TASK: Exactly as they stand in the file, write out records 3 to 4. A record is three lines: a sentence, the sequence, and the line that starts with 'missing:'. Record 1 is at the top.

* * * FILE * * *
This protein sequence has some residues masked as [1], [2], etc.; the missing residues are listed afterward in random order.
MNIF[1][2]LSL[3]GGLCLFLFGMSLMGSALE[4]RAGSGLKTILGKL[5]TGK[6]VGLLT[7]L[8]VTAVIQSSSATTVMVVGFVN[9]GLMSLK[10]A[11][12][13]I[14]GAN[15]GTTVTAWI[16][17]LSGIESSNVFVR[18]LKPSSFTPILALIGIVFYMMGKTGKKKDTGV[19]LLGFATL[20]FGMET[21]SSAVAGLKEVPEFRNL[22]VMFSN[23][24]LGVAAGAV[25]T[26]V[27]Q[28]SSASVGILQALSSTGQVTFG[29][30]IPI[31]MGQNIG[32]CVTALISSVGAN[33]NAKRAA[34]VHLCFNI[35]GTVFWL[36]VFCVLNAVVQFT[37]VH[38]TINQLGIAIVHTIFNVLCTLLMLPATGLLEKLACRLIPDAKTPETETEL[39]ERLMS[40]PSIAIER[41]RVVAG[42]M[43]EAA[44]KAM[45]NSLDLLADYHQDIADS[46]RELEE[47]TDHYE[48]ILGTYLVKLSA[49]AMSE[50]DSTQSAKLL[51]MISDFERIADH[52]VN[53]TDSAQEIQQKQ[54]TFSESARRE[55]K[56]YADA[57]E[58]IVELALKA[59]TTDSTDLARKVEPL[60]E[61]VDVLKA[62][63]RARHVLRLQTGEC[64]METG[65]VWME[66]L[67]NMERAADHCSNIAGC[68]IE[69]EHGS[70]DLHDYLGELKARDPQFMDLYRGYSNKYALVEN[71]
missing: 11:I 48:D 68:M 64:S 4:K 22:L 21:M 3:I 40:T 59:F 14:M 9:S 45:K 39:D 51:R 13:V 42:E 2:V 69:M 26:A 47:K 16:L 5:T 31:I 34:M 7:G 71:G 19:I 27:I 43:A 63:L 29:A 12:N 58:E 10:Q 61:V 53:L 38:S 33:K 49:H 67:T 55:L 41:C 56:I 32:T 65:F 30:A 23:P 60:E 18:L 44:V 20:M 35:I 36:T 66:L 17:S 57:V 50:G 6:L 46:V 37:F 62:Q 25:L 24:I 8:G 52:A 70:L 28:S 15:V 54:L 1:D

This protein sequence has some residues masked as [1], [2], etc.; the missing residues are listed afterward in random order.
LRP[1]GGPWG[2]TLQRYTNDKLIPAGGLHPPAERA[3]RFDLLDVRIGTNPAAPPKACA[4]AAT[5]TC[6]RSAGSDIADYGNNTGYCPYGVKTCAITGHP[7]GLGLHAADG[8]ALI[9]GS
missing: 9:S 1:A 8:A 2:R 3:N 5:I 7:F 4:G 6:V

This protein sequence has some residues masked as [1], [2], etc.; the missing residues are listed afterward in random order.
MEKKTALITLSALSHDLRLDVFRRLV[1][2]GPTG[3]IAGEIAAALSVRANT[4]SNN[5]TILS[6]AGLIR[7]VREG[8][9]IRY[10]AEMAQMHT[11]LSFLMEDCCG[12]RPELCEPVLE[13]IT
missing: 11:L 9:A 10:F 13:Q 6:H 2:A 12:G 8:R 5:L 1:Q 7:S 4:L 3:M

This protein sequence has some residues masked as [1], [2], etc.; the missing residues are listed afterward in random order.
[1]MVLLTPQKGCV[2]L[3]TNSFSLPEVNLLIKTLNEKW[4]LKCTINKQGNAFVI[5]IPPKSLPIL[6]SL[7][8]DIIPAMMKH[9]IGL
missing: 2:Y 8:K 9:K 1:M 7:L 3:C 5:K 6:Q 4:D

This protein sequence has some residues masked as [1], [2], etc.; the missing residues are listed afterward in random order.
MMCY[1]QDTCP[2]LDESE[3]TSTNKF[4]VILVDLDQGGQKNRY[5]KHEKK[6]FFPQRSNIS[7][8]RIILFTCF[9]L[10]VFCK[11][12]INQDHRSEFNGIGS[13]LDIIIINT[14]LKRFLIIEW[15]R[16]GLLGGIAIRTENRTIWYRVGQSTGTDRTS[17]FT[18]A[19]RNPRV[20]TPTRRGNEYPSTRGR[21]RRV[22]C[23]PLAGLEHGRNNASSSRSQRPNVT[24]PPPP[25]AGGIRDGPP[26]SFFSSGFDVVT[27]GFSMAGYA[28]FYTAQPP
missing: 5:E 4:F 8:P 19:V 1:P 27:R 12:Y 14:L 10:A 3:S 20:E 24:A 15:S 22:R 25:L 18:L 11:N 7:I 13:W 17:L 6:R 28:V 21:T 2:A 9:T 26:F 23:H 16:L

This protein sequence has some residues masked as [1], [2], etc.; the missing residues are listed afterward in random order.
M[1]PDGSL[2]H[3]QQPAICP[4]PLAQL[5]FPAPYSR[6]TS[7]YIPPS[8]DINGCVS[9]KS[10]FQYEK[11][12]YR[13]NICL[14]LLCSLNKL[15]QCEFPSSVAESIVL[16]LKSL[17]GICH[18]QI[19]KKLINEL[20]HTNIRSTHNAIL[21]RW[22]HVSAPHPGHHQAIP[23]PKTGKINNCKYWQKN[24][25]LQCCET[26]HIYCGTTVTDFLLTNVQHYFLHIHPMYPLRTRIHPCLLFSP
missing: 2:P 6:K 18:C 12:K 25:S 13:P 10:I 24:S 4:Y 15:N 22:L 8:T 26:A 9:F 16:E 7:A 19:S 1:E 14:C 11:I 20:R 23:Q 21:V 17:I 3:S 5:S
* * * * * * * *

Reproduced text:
This protein sequence has some residues masked as [1], [2], etc.; the missing residues are listed afterward in random order.
MEKKTALITLSALSHDLRLDVFRRLV[1][2]GPTG[3]IAGEIAAALSVRANT[4]SNN[5]TILS[6]AGLIR[7]VREG[8][9]IRY[10]AEMAQMHT[11]LSFLMEDCCG[12]RPELCEPVLE[13]IT
missing: 11:L 9:A 10:F 13:Q 6:H 2:A 12:G 8:R 5:L 1:Q 7:S 4:L 3:M

This protein sequence has some residues masked as [1], [2], etc.; the missing residues are listed afterward in random order.
[1]MVLLTPQKGCV[2]L[3]TNSFSLPEVNLLIKTLNEKW[4]LKCTINKQGNAFVI[5]IPPKSLPIL[6]SL[7][8]DIIPAMMKH[9]IGL
missing: 2:Y 8:K 9:K 1:M 7:L 3:C 5:K 6:Q 4:D